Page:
Your rights to health care

“The right to health for all people means that everyone should have access to the health services they need, when and where they need them, without suffering financial hardship. No one should get sick and die just because they are poor, or because they cannot access the health services they need.”  

– Dr. Ghebreyesus of the World Health Organization

In Canada, we have a tax-funded, public health care system. This means residents can get the health care services they need. That’s true in every province and territory. And you don’t have to worry about whether or not you can pay. Learn about your rights to health care in British Columbia.

What you should know

BC residents have access to publicly funded health care

In BC, many health care costs are covered by the Medical Services Plan (MSP). This is the government health insurance program for eligible BC residentsPharmaCare is another government program. It pays for certain prescription drugs, medical supplies, and pharmacy services for eligible BC residents.

To qualify for MSP, you have to make BC your home. You also have to be living in BC — that is, be physically present in the province — generally for at least six months in a calendar year. (Or five months if you’re a Canadian citizen or permanent resident resident in BC but on vacation outside of BC.) Tourists and visitors aren’t considered residents.

You must also meet certain criteria, including being one of the following:

  • a Canadian citizen or permanent resident,

  • an international student with a study permit,

  • a worker with a work permit for six months or longer, or

  • a person who has applied for permanent resident status and been issued a permit on medical grounds.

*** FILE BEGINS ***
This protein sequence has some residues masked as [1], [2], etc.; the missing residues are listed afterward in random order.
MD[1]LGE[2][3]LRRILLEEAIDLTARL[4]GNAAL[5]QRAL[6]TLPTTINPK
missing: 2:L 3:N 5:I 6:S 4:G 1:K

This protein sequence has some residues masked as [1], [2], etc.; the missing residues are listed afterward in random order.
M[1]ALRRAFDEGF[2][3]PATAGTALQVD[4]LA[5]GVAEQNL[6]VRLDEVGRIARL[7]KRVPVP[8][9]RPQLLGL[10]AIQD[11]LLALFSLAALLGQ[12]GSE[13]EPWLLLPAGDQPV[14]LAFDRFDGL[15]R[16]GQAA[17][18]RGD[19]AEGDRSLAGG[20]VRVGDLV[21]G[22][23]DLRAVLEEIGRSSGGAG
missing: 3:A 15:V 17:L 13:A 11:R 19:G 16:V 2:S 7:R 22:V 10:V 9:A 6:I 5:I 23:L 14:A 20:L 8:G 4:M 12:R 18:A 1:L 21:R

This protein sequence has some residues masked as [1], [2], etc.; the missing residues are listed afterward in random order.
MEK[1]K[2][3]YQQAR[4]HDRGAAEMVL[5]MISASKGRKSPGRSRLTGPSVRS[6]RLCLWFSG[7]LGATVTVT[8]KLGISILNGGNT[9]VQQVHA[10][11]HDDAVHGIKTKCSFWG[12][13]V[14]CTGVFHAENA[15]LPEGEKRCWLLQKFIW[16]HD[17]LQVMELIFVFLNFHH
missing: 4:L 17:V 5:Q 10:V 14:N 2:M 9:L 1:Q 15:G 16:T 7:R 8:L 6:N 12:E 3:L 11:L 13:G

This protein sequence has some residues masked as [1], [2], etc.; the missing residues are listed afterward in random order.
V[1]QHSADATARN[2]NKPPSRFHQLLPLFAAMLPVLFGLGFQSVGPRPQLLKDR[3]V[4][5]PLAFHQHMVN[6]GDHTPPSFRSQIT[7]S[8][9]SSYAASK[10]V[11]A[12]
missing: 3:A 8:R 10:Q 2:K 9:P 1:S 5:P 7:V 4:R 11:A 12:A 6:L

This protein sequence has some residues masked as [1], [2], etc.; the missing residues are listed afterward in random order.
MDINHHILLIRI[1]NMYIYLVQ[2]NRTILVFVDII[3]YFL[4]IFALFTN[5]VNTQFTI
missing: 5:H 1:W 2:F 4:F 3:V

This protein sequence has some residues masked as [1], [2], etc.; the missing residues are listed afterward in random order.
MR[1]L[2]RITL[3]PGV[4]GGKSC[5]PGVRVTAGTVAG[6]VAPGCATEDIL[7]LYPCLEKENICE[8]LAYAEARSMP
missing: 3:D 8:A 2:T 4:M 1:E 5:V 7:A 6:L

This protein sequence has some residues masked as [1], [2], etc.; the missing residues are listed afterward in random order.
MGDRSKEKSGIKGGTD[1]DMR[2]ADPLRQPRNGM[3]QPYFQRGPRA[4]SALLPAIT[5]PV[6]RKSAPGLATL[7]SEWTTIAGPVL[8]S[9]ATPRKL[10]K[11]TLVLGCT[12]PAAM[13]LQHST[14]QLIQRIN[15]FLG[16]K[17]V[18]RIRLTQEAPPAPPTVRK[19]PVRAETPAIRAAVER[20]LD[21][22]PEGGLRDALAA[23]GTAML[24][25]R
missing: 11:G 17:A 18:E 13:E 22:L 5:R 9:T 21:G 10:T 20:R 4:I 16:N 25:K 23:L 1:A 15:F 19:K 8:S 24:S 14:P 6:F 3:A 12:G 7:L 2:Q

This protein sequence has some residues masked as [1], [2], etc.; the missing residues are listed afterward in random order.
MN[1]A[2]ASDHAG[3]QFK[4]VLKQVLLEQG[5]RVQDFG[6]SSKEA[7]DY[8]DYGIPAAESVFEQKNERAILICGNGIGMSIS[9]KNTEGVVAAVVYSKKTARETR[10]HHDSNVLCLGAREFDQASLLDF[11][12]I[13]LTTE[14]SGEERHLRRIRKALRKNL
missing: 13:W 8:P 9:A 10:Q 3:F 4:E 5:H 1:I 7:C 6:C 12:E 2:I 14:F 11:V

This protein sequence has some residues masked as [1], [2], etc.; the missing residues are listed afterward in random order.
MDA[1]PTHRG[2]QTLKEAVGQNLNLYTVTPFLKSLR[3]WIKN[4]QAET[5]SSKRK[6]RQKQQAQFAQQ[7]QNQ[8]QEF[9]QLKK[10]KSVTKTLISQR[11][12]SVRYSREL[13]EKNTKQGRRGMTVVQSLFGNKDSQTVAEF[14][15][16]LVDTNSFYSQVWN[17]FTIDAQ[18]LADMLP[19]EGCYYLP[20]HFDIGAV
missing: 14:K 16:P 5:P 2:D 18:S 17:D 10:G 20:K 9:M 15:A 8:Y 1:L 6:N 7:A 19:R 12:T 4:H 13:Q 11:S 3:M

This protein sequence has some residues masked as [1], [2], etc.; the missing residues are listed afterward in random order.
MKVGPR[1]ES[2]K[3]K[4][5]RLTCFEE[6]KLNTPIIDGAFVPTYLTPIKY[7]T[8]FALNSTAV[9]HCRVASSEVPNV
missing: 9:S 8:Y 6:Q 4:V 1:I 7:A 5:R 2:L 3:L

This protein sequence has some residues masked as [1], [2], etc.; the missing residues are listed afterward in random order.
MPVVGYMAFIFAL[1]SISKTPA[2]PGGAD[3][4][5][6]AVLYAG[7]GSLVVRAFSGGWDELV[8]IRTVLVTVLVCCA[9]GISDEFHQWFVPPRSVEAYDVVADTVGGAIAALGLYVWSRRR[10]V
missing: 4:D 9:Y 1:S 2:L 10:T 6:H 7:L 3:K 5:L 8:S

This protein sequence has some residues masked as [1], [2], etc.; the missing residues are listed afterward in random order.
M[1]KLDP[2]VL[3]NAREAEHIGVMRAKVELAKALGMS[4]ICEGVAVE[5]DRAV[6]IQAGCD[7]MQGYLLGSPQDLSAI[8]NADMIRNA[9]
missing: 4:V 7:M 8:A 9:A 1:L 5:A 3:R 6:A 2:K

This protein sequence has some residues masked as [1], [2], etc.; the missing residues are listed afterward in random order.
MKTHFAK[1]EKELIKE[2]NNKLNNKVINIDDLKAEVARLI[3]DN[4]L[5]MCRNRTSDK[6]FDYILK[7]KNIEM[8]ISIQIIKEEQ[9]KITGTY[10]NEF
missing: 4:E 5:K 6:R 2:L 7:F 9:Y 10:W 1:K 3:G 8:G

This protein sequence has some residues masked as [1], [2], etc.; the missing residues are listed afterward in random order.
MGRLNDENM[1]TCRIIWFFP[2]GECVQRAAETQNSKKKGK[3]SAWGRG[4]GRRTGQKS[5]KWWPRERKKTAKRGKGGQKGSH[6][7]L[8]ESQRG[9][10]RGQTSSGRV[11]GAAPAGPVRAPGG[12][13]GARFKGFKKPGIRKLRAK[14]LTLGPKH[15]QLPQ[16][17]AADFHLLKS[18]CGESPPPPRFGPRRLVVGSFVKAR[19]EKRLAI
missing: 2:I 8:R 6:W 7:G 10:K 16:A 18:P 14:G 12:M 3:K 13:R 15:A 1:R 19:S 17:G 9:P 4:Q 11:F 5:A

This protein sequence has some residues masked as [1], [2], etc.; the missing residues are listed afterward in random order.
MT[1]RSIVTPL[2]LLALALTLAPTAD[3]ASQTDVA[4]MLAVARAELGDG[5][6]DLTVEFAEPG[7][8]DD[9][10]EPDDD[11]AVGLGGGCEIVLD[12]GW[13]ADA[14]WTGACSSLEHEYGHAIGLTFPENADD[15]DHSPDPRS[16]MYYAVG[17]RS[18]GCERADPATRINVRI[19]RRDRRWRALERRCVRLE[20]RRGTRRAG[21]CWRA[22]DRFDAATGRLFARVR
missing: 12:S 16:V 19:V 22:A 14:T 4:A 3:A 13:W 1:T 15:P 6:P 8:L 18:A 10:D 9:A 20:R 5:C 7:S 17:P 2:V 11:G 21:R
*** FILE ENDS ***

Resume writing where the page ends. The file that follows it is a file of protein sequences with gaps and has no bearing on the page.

Your dependents, such as a spouse or child, may also qualify for MSP coverage if they meet the same residency requirements. 

If you’re a status First Nations person living in BC, you also qualify for MSP.

If you’re a new or returning resident to BC, it may take up to three months to get MSP coverage. That’s because there’s a waiting period of:

  • the rest of the month in which you started living in BC, and

  • another two months.

Health Insurance BC manages medical coverage under MSP. It also manages Pharmacare. You can contact them for more information about enrolling in these programs.

Your right to access medically necessary services at no cost

If you’re an eligible BC resident, you can access health care services. But it’s not automatic. You must apply for MSP. Once you’re enrolled, MSP will cover the cost of medical benefits. For some — including those receiving income, hardship, and disability assistance — MSP will also cover the cost of supplementary benefits

Medical benefits are medically required services that doctors and other health care professionals provide. These include things like treatment by your doctor and x-rays. 

Supplementary benefits are different from medical benefits. These are services provided by other health care practitioners. Examples include physiotherapy and massage therapy.

Some health services in BC aren’t covered under MSP. For example, if you call an ambulance to take you to a hospital, you’ll be charged a user fee. (But much of this fee is subsidized as long as you’re covered by MSP and have a valid BC Services Card.) 

If you aren’t sure whether MSP will cover the services you need, take a look at the BC government page about benefits. Or ask your physician or health care provider for more information.

Applying for MSP